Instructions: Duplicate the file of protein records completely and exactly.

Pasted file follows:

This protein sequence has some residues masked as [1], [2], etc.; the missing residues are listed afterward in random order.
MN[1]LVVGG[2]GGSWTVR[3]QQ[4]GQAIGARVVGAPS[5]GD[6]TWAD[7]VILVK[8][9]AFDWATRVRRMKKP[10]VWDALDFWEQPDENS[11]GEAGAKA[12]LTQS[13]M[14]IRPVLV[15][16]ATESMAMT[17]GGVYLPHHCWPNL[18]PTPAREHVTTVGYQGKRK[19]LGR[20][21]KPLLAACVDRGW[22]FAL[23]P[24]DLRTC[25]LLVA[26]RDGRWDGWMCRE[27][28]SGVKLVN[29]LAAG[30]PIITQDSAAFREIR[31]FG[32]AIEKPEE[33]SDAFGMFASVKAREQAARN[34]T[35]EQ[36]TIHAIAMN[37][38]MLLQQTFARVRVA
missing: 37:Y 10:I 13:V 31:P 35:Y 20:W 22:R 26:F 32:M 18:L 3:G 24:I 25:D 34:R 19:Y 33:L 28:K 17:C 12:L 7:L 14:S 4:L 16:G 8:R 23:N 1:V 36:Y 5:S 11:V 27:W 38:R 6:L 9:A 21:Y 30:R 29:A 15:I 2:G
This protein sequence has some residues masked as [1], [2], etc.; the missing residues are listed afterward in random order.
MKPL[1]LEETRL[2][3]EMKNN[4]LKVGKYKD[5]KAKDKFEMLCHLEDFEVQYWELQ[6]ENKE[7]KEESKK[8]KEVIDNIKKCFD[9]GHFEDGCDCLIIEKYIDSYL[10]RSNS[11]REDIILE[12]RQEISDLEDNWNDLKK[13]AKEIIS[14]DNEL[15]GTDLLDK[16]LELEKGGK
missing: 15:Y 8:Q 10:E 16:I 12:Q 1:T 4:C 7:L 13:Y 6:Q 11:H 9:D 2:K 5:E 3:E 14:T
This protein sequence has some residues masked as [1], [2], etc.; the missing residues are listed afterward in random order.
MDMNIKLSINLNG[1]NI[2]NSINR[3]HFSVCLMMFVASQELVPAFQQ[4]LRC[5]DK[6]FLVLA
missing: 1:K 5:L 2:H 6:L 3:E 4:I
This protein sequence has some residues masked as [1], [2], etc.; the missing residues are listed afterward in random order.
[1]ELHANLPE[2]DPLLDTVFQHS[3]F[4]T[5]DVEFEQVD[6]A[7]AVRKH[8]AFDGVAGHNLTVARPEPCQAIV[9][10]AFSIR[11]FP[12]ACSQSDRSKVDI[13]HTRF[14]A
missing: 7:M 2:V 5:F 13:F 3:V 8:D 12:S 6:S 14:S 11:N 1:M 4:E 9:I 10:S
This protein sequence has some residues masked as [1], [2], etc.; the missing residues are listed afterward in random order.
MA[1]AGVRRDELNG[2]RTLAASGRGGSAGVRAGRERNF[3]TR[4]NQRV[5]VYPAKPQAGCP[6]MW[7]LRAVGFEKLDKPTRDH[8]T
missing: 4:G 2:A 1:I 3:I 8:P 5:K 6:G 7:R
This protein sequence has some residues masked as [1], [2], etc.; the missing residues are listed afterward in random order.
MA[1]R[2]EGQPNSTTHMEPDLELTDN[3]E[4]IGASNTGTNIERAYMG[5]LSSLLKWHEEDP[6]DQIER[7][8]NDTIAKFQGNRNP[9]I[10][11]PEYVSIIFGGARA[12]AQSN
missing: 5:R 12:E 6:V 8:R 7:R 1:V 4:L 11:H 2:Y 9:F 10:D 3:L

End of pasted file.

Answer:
This protein sequence has some residues masked as [1], [2], etc.; the missing residues are listed afterward in random order.
MN[1]LVVGG[2]GGSWTVR[3]QQ[4]GQAIGARVVGAPS[5]GD[6]TWAD[7]VILVK[8][9]AFDWATRVRRMKKP[10]VWDALDFWEQPDENS[11]GEAGAKA[12]LTQS[13]M[14]IRPVLV[15][16]ATESMAMT[17]GGVYLPHHCWPNL[18]PTPAREHVTTVGYQGKRK[19]LGR[20][21]KPLLAACVDRGW[22]FAL[23]P[24]DLRTC[25]LLVA[26]RDGRWDGWMCRE[27][28]SGVKLVN[29]LAAG[30]PIITQDSAAFREIR[31]FG[32]AIEKPEE[33]SDAFGMFASVKAREQAARN[34]T[35]EQ[36]TIHAIAMN[37][38]MLLQQTFARVRVA
missing: 37:Y 10:I 13:V 31:P 35:Y 20:W 22:R 26:F 32:M 18:L 3:G 24:I 25:D 34:R 19:Y 33:L 28:K 17:C 12:L 7:L 14:S 4:L 16:G 8:R 23:N 1:V 36:Y 5:S 11:V 27:W 38:R 6:L 9:A 21:Y 30:R 29:A 15:I 2:G
This protein sequence has some residues masked as [1], [2], etc.; the missing residues are listed afterward in random order.
MKPL[1]LEETRL[2][3]EMKNN[4]LKVGKYKD[5]KAKDKFEMLCHLEDFEVQYWELQ[6]ENKE[7]KEESKK[8]KEVIDNIKKCFD[9]GHFEDGCDCLIIEKYIDSYL[10]RSNS[11]REDIILE[12]RQEISDLEDNWNDLKK[13]AKEIIS[14]DNEL[15]GTDLLDK[16]LELEKGGK
missing: 15:Y 8:Q 10:E 16:I 12:Q 1:T 4:C 7:L 13:Y 6:Q 11:H 9:D 2:K 5:E 3:E 14:T
This protein sequence has some residues masked as [1], [2], etc.; the missing residues are listed afterward in random order.
MDMNIKLSINLNG[1]NI[2]NSINR[3]HFSVCLMMFVASQELVPAFQQ[4]LRC[5]DK[6]FLVLA
missing: 1:K 5:L 2:H 6:L 3:E 4:I
This protein sequence has some residues masked as [1], [2], etc.; the missing residues are listed afterward in random order.
[1]ELHANLPE[2]DPLLDTVFQHS[3]F[4]T[5]DVEFEQVD[6]A[7]AVRKH[8]AFDGVAGHNLTVARPEPCQAIV[9][10]AFSIR[11]FP[12]ACSQSDRSKVDI[13]HTRF[14]A
missing: 7:M 2:V 5:F 13:F 3:V 8:D 12:S 6:S 14:S 11:N 1:M 4:E 9:I 10:S
This protein sequence has some residues masked as [1], [2], etc.; the missing residues are listed afterward in random order.
MA[1]AGVRRDELNG[2]RTLAASGRGGSAGVRAGRERNF[3]TR[4]NQRV[5]VYPAKPQAGCP[6]MW[7]LRAVGFEKLDKPTRDH[8]T
missing: 4:G 2:A 1:I 3:I 8:P 5:K 6:G 7:R
This protein sequence has some residues masked as [1], [2], etc.; the missing residues are listed afterward in random order.
MA[1]R[2]EGQPNSTTHMEPDLELTDN[3]E[4]IGASNTGTNIERAYMG[5]LSSLLKWHEEDP[6]DQIER[7][8]NDTIAKFQGNRNP[9]I[10][11]PEYVSIIFGGARA[12]AQSN
missing: 5:R 12:E 6:V 8:R 7:R 1:V 4:L 11:H 2:Y 9:F 10:D 3:L